Executors and Trustees of Wills
Their roles and responsibilities.
All of us should have a Will. Having a Will ensures that our wishes regarding our property and how that property is treated after our death is clearly set out for our loved ones. A key part of making a Will is to consider who to appoint as our personal representative in our Will. Under the Wills Act 2007 “personal representative” means administrator, executor or trustee. In this article the roles of executor and trustee are considered.
The executor’s role is to be the initial manager of the affairs of the deceased. The executor has a duty to ensure the wishes of the will-maker are carried out as far as the law allows. These duties also include an obligation to attend to funeral arrangements and payment, identify the estate property, ensure debts are paid, apply for Probate of the estate, and ensure specific gifts are made. The duties of the executor are owed to both the estate and to the beneficiaries. The executor owes duties of utmost good faith and loyalty, and to act in a timely way in administering the estate. It is not uncommon for there to be more than one executor. However, the extent to which individuals can work together may influence the choice of executors.
Consequences of breaching the executor’s duties could be that the beneficiaries of the Will take action in the High Court for breaches of fiduciary duty, or apply to remove the person as executor.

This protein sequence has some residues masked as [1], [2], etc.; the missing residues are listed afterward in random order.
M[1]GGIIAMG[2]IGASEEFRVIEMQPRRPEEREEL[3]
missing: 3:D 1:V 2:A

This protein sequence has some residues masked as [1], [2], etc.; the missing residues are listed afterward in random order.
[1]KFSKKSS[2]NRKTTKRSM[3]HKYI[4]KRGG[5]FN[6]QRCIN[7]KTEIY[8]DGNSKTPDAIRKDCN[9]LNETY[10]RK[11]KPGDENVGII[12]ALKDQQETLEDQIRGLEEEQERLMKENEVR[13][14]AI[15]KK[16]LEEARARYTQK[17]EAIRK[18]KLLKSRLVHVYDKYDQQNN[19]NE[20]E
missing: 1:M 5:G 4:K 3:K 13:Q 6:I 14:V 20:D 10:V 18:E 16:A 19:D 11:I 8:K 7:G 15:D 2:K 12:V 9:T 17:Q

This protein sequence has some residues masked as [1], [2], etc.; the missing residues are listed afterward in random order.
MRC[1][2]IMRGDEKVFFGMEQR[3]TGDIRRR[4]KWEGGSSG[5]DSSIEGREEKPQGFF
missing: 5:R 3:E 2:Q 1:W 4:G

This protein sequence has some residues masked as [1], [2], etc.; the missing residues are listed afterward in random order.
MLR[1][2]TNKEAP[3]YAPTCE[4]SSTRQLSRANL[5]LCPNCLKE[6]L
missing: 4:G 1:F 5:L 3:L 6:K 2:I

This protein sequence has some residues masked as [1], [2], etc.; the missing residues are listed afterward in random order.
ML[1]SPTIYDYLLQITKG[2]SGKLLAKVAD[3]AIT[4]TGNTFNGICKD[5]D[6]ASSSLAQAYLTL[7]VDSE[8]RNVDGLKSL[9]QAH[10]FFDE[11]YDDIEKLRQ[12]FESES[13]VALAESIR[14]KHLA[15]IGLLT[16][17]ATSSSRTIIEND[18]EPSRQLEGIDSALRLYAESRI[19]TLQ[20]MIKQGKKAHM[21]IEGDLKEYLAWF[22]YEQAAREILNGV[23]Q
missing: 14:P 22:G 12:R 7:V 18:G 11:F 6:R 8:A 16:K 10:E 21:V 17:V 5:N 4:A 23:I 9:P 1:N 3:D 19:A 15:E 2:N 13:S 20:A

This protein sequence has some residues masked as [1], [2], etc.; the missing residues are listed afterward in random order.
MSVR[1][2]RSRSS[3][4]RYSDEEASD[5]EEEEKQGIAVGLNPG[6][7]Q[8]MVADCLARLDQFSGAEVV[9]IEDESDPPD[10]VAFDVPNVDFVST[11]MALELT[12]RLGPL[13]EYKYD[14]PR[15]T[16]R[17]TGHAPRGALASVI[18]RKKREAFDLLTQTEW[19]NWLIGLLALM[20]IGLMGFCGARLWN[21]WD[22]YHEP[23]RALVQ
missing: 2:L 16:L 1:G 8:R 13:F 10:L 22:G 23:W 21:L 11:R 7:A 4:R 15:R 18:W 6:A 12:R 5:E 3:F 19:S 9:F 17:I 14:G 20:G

The role of trustee is to administer any Trusts arising from the Will. Not all Wills will create Trusts, but where a bequest creates a Trust, the trustee is obliged to discharge their duties in acting as trustee under a Will. These duties are imposed by various pieces of legislation, including the Trustee Act 1956. The duties are owed to the beneficiaries of the Trust, in other words those that stand to benefit from the Trusts created under the Will. The duties are onerous and far reaching and include the duty to comply with the terms of the Trust, to invest prudently and in the best interests of the beneficiaries, to keep complete and careful records and to report and provide information to the beneficiaries and to treat all beneficiaries of the Trust fairly.
The beneficiaries of the Trust are entitled to rely on the trustees and that the trustees are discharging their duties. The consequences of a trustee breaching their duties could result in the beneficiaries applying to the court for various remedies, including that the trustee be removed from the Trust. If the trustee’s breach of duty results in a financial loss then the Court may make punitive awards against the trustee.
An example of a bequest where there is a role for the trustee is where assets are left for young children to receive when they attain the age of 20 years.
It is imperative that an executor and trustee understand their roles and the difference between them, the duties that arise from the roles, and the consequences that could arise from breaching those duties. Where we are solicitors for the Estate we can guide the appointed executor/s and trustee/s as to their ongoing responsibilities.